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Policy mapping for establishing a national emergency health policy for Nigeria
© Aliyu; licensee BioMed Central Ltd. 2002
Received: 30 April 2002
Accepted: 15 August 2002
Published: 15 August 2002
The number of potential life years lost due to accidents and injuries though poorly studied has resulted in tremendous economic and social loss to Nigeria. Numerous socio-cultural, economic and political factors including the current epidemic of ethnic and religious conflicts act in concert in predisposing to and enabling the ongoing catastrophe of accident and injuries in Nigeria.
Using the "policymaker", Microsoft-Windows® based software, the information generated on accidents and injuries and emergency health care in Nigeria from literature review, content analysis of relevant documents, expert interviewing and consensus opinion, a model National Emergency Health Policy was designed and analyzed. A major point of analysis for the policy is the current political feasibility of the policy including its opportunities and obstacles in the country.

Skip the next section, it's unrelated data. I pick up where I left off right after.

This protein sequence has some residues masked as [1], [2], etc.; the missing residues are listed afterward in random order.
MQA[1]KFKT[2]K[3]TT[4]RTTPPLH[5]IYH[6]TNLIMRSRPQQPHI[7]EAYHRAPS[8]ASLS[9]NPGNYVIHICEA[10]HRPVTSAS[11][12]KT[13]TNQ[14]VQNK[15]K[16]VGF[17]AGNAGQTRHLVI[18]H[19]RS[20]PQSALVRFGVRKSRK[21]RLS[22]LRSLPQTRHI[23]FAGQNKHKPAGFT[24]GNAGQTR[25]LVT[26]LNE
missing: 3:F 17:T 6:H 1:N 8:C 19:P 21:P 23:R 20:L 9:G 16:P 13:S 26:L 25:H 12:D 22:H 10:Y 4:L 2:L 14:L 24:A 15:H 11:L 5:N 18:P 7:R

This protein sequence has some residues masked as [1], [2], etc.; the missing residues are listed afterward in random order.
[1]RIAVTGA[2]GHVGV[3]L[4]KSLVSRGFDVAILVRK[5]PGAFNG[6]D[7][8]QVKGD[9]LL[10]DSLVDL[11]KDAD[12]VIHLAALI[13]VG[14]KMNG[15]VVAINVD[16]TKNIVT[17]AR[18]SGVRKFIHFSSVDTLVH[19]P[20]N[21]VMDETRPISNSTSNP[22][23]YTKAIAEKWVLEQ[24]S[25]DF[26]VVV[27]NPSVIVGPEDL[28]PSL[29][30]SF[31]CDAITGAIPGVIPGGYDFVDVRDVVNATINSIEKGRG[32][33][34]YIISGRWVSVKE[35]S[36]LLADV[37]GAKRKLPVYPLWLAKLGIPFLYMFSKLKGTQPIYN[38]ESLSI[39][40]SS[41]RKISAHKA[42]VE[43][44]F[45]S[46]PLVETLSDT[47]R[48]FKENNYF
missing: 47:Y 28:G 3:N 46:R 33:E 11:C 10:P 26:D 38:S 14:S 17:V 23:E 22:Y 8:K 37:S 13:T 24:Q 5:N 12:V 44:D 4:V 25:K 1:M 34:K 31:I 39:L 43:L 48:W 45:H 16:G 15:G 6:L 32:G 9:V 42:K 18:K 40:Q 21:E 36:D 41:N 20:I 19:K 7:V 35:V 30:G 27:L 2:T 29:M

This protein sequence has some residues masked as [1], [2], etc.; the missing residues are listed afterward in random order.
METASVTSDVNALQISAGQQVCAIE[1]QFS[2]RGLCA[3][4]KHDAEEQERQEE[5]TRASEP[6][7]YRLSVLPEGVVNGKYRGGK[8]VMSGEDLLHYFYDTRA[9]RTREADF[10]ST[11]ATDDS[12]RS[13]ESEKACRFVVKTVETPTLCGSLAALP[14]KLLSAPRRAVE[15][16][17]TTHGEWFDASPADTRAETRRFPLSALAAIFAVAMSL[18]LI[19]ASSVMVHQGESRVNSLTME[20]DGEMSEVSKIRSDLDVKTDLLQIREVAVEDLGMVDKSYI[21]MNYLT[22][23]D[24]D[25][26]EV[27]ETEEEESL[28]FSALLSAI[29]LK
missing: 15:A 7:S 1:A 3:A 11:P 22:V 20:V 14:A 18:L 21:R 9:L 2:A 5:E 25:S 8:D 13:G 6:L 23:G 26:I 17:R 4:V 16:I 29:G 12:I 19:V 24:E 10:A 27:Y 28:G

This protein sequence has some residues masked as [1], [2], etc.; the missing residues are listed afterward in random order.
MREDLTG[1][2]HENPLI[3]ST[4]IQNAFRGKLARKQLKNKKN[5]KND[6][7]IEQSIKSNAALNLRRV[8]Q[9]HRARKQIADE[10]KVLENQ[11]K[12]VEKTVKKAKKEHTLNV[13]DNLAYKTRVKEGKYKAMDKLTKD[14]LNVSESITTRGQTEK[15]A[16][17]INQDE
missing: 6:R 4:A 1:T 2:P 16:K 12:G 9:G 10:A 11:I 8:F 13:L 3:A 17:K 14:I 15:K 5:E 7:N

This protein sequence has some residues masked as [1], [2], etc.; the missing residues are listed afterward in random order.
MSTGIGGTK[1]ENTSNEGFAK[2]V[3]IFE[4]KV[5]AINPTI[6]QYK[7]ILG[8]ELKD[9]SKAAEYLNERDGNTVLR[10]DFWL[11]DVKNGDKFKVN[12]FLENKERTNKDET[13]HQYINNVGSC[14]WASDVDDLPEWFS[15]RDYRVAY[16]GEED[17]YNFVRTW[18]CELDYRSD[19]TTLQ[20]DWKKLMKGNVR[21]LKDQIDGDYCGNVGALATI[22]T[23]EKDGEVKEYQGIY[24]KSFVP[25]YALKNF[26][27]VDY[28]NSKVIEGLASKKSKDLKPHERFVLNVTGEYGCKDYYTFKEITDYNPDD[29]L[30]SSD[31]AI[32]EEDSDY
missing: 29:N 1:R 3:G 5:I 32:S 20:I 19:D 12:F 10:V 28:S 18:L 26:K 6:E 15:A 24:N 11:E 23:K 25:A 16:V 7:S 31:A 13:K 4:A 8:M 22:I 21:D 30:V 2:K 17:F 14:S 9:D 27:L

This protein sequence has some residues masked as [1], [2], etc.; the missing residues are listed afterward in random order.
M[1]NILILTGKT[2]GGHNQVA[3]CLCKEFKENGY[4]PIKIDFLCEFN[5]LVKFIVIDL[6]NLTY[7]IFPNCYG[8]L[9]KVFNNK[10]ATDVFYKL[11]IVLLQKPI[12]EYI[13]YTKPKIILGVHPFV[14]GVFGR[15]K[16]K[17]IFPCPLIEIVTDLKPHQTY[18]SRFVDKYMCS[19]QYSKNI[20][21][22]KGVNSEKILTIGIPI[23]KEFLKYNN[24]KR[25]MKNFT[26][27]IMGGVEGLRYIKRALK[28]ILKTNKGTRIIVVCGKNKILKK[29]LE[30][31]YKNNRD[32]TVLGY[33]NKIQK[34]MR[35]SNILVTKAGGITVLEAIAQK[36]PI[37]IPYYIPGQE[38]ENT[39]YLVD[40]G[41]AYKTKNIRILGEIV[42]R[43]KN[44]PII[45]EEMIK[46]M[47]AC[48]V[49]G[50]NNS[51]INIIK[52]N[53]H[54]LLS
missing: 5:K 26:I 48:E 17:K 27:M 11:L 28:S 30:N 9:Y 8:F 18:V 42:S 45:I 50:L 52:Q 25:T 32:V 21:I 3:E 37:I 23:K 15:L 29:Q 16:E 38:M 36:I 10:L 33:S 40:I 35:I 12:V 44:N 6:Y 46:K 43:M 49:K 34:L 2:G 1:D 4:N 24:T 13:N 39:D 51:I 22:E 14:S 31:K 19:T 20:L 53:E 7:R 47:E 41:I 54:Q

A model National Emergency Health Policy with policy goals, objectives, programs and evaluation benchmarks was generated. Critical analyses of potential policy problems, associated multiple players, diverging interests and implementation guidelines were developed.
"Political health modeling" a term proposed here would be invaluable to policy makers and scholars in developing countries in assessing the political feasibility of policy managing. Political modeling applied to the development of a NEHP in Nigeria would empower policy makers and the policy making process and would ensure a sustainable emergency health policy in Nigeria.